Applying access lists to filter port 179, using MD5 authentication, using a secure transport medium for BGP communications, and performing route filtering (see http://www.cisco.com/univercd/cc/td/doc/product/software/ios120/12cgcr/np1_c/1cprt1/1cbgp.htm#40309) are some suggested precautions that can be taken, in addition to the standard router security settings such as egress/ingress filtering, etc. Secure BGP (SBGP) is being proposed, but does not appear to have any degree of implementation yet.

Open Shortest Path First (OSPF)

OSPF is a dynamic link-state routing protocol that keeps a map of the entire network and uses the information in this map to determine the shortest path between network points. An area is a grouping of hosts, routers and other network devices that connect to each other. Each area has itís own link-state database.

OSPF communicates by flooding a network with Link State Advertisements (LSA) which describes the status of one or more network links. Each router participating in that network receives these LSA messages. Other routers are found and communications maintained through the use of Hello packets that are generated every ten seconds and sent to 224.0.0.5. An OSPF hello packet header, sniffed with iptraf, appears as follows:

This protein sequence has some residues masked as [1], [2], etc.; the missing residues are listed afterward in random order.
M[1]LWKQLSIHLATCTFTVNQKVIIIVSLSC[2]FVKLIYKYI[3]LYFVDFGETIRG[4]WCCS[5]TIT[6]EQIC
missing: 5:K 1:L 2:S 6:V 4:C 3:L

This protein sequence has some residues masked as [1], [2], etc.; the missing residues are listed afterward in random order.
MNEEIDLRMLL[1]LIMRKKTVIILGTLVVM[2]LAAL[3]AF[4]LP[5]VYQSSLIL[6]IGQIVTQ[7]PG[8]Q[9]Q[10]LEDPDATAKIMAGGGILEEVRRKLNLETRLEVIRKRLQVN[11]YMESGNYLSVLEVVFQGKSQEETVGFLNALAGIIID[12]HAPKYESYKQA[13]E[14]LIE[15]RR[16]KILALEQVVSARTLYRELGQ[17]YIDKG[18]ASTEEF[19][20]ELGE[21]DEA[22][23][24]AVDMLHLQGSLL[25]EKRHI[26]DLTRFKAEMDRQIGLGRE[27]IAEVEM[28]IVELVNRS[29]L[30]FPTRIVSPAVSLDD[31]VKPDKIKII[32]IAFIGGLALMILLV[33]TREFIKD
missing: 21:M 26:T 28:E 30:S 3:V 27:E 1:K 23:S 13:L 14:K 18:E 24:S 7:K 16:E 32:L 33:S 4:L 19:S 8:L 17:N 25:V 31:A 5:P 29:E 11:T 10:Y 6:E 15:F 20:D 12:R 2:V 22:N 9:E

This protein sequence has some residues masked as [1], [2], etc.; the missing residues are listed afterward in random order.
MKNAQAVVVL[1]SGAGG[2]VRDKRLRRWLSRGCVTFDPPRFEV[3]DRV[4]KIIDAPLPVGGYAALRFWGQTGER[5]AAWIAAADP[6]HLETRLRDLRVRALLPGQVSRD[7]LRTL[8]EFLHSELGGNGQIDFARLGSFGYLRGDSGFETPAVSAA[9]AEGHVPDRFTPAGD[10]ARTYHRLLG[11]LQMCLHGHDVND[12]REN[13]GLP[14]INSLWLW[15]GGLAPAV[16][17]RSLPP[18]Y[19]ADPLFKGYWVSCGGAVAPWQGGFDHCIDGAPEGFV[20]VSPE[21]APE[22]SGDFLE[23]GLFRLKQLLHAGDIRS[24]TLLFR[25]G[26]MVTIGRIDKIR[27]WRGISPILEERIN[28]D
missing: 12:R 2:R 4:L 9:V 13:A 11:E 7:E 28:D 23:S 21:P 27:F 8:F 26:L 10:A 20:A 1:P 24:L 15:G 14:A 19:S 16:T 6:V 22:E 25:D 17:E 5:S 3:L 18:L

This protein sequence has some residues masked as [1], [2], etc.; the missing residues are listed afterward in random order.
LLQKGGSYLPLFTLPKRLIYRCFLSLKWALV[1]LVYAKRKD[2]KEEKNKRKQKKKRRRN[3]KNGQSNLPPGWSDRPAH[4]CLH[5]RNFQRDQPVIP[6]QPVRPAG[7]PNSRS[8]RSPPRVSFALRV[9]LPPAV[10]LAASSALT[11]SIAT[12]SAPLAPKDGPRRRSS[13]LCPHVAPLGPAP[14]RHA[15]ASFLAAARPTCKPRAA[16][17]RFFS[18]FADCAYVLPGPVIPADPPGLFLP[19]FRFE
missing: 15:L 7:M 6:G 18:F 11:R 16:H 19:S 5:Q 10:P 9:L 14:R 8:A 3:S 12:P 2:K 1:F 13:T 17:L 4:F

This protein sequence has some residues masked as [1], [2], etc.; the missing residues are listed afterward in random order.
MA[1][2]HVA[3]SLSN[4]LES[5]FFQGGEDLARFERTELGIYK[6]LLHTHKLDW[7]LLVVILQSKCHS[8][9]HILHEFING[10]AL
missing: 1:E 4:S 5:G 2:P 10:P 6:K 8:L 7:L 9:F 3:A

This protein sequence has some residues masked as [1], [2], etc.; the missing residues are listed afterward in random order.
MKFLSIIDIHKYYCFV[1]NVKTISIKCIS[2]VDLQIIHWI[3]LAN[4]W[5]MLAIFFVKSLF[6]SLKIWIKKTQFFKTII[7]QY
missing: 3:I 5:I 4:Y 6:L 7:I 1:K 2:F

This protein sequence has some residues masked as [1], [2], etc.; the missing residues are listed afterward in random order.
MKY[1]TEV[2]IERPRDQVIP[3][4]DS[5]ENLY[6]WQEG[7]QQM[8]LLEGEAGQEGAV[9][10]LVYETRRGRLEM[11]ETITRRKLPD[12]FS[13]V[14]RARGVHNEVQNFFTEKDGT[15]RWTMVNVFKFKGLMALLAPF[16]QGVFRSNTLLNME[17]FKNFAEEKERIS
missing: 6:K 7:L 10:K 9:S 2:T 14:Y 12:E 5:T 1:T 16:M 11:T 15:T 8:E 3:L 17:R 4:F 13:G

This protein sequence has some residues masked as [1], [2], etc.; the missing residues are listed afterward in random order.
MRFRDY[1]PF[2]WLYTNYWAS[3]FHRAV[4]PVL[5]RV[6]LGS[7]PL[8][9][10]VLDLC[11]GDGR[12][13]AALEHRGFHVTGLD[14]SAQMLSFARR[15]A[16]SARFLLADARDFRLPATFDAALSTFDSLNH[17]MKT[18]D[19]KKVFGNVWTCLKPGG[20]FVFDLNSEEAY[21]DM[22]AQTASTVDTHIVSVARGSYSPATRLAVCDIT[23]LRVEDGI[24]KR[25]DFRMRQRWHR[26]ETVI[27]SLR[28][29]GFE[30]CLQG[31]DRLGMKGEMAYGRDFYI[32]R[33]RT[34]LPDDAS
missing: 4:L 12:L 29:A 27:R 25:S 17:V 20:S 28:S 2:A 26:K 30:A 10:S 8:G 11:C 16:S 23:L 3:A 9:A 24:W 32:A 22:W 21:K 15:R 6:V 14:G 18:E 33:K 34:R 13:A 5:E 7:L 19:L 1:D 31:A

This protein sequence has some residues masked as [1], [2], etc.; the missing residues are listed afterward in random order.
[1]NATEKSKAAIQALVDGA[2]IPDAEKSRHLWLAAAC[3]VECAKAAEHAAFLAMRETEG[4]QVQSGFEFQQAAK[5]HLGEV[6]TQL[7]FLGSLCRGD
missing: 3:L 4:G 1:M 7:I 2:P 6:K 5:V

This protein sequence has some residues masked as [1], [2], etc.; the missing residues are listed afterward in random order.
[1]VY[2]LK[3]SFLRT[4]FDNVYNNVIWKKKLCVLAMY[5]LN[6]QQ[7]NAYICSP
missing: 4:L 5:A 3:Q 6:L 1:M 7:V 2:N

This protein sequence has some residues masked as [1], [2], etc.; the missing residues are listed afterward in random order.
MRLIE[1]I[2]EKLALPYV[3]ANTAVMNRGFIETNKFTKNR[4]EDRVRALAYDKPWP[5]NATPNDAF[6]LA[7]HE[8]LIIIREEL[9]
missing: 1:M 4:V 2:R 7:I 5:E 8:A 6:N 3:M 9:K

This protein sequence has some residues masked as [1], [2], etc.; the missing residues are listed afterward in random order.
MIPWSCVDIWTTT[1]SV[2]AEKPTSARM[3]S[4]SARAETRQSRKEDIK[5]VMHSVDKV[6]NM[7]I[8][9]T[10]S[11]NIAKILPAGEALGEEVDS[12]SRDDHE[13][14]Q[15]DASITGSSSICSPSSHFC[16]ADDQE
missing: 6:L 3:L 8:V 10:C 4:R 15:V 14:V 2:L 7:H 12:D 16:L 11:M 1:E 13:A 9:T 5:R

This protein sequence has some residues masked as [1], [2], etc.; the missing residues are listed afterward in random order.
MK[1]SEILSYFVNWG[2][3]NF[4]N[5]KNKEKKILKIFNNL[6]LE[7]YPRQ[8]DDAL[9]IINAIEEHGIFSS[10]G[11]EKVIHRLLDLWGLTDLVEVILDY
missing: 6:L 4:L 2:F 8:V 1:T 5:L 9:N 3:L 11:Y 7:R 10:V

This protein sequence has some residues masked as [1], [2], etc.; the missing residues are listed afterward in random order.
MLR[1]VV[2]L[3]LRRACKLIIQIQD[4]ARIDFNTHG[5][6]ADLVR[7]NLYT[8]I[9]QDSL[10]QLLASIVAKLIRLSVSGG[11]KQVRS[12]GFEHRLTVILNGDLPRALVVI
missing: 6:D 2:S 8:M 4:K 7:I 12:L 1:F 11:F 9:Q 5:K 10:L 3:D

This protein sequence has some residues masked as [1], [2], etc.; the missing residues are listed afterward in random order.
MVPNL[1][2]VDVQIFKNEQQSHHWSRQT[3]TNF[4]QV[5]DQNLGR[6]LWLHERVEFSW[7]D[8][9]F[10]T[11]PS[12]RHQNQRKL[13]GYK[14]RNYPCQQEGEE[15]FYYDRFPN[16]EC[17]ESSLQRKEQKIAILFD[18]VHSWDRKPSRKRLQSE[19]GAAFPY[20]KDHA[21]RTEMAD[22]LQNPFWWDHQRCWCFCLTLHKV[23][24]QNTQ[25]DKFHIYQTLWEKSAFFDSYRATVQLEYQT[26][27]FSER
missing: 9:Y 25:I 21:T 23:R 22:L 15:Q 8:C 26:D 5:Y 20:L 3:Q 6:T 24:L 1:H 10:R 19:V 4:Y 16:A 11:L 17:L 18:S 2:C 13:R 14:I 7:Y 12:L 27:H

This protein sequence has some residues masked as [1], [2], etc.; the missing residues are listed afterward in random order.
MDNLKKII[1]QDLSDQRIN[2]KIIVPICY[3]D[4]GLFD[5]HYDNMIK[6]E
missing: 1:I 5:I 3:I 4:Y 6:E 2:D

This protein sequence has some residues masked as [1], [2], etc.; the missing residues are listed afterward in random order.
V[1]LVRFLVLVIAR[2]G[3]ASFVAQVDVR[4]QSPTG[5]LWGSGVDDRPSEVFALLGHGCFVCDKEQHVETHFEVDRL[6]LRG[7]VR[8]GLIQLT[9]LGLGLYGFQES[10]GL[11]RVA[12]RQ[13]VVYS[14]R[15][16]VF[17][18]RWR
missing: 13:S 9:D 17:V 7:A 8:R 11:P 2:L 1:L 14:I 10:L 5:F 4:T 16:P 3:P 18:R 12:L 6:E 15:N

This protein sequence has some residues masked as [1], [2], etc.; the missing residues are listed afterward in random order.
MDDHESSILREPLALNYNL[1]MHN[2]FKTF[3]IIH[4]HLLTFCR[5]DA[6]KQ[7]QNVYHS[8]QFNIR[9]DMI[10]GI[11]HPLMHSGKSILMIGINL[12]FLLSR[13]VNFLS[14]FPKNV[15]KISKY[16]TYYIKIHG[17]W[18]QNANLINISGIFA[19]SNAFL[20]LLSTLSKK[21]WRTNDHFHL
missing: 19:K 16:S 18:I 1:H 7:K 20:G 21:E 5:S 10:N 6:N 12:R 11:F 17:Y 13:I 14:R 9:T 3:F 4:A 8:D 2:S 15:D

OSPF hlo (a=3479025376 r=192.168.19.35) (64 bytes) 

  from 192.168.253.67 to 224.0.0.5 on eth0     
A border router, 192.168.253.67, has sent a helo packet to multicast (224.0.0.5) which tells other routers and hosts that it knows how to contact area a (a= 3479025376) from 192.168.19.35. 

Once a router receives a Hello packet, it begins a process to synchronize its database with other routers.

An LSA header is composed of the following elements: LS age, option, LS type, Link state ID, Advertising Router ID, LS sequence number, LS checksum, and length. 

OSPF Vulnerabilities and Countermeasures

OSPF uses protocol type 89, therefore the presence of OSPF can be determined through an nmap protocol scan unless a network is configured to not respond to these types of queries through proper configuration of access lists. 

root@premis security]# nmap -sO Ėrouter.ip.address.252